“Haunting vocals and otherworldly electronic sounds reminiscent of Enya, knock the wind out of your sails on Perfumed Earth … In short, if you are expecting cheerful undertones, I’m afraid songs about life, death and loneliness permeate throughout the album lyrically … Perfumed Earth is wonderfully ambient and contemplatively rewarding at the same time.” -Rearview Mirror

“On a first listen, a flurry of adjectives flow: ghostly, hazy, ethereal, mystical, angelic, spectral, sensual. A quick poke through the press materials reveals everyone has said the same. A victory for Purple Pilgrims in crafting a record so steeped in a specific mood that readings of it are firmly reined in” -The Guardian

“The combination of Eternal Delight's sleek instrumentation and ancient-sounding melodies is half sci-fi, half fairytale and completely fascinating..Purple Pilgrims haven't lost any of their spellcasting powers by refining their approach on Eternal Delight -- they've only become more alluring and haunting.” -All Music

“Purple Pilgrims' sheer, lapping sound worlds, melded with ghostly vocals, are the sound of traversing unknown distances; the melodies are choral, but feel solitary too. ’Skin Sight' could well have been Laura Palmer's funeral dirge, its picked surf guitar reminiscent of the way that Lynch and Badalamenti were able to conjure something glorious and unsettling all at once” -The Quietus

“Eternal Delightis a masterful full-length debut from a very in-tune duo who have honed their recording and performance skills across several limited edition cult releases.. An exercise in crystal-toned psychedelic dream-pop excellence” -The 405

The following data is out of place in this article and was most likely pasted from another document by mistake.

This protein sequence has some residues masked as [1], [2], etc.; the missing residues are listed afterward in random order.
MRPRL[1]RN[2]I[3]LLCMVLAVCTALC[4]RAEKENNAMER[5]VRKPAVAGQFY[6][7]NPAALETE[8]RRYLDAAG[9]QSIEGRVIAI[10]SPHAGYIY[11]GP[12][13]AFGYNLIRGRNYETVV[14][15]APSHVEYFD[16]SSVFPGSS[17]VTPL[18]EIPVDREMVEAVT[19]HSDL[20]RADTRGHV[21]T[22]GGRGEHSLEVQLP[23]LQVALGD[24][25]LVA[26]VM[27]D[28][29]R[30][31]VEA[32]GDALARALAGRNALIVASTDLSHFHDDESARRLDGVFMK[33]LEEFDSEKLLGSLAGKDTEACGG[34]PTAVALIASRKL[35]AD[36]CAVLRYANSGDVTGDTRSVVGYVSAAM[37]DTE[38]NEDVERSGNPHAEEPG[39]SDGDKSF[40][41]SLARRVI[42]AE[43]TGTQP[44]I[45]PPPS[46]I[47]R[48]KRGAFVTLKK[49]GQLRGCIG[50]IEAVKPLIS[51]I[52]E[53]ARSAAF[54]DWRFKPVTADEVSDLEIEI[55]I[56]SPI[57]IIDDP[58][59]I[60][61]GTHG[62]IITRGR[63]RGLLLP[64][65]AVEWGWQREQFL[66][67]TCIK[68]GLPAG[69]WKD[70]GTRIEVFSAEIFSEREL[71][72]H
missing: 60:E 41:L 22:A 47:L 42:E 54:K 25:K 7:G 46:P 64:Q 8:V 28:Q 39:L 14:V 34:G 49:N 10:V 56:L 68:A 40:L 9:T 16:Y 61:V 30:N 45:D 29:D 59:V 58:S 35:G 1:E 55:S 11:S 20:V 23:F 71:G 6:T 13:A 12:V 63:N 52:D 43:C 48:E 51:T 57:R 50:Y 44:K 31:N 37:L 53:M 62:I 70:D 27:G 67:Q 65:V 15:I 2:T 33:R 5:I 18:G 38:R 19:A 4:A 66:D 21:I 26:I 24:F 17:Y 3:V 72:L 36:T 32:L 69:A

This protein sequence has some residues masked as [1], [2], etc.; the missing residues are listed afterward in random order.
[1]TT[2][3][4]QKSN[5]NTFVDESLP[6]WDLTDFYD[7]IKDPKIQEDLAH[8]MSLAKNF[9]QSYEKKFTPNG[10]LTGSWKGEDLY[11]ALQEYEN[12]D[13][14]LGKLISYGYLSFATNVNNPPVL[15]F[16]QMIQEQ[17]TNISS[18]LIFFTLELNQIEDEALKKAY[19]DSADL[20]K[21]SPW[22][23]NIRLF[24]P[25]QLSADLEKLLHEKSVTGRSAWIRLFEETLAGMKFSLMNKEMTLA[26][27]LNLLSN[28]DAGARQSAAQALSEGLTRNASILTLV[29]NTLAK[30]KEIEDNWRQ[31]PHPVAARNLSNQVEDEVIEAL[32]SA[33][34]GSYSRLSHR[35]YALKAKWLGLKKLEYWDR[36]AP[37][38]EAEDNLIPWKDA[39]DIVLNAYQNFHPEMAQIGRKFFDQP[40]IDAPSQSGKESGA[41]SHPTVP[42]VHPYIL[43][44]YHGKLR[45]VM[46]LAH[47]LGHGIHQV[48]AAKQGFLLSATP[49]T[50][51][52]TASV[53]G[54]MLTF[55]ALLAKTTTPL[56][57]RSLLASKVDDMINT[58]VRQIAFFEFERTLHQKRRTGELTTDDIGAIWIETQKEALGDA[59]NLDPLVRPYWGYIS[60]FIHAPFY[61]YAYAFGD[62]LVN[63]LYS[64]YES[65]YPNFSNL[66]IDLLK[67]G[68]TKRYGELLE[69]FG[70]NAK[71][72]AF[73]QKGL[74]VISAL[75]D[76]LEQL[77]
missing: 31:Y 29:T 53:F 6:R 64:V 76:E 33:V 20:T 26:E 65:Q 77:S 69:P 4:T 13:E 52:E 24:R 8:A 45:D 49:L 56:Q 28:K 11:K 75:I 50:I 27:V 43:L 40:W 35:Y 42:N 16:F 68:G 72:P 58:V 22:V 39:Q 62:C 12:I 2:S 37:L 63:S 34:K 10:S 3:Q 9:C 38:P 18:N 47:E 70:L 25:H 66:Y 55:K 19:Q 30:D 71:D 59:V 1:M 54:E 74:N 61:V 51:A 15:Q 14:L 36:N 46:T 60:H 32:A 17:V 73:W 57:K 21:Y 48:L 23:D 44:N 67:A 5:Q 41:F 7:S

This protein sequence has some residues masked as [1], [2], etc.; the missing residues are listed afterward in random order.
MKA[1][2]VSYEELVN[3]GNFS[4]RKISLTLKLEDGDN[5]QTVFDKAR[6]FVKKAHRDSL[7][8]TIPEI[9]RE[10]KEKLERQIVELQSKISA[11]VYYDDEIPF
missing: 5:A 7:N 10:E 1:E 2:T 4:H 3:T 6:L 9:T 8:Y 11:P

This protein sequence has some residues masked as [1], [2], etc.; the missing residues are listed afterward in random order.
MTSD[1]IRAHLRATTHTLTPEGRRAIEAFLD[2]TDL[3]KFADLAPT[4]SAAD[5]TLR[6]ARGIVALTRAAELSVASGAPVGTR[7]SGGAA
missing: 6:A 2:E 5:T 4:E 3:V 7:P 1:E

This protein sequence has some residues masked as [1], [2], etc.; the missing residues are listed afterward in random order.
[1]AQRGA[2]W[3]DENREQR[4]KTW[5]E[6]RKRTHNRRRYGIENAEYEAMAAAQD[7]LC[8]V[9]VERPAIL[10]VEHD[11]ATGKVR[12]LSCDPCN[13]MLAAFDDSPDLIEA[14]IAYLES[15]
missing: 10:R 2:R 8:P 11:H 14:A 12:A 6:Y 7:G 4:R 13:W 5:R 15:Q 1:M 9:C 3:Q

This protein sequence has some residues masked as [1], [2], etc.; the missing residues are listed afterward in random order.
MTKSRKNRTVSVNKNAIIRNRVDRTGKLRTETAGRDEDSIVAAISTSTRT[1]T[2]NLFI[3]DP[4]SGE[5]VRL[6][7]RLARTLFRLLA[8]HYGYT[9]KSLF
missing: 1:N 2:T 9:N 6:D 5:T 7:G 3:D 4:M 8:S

“..dark, spaceous, fantastical music rooted in mysticism and wonder, weaving ethereal tales of ancient, mythological grandeur..creating a desolate atmosphere of spectral, haunting tones.” -The Line of Best Fit

"Eternal Delight also evokes the Western canon of literature and ideas at every turn, from the album title’s nod to William Blake’s line "Energy is Eternal Delight" to the sound of a frenziedly scrawled love letter that makes up the opening track through to a later evocation of the Oracle of Delphi in ‘False Friend (Pythia)’. The Adams sisters also pay homage to the more modern canon of pop music as well as to their folk roots, with elements of Beach House, Kate Bush, Cocteau Twins and, more generally, ceremonial dream-pop with a smattering of psychedelic funk. A sense of physical and geographical place also shines through, that place often being the Coromandel – or more specifically, the bush at Tapu on a cool, perhaps ghost-and-UFO-ridden night. Wooden, organic-sounding percussion and naturalistic sounds of flowing water complement the otherworldly elements on tracks like 'Penglai', which bears the name of a historic seaside fortress town in Shandong Province, China – a reminder that while Purple Pilgrims do nineteenth-century-England-does-ancient-Greece romanticism very well, they are nevertheless a thoroughly modern and internationally influenced act." -Under The Radar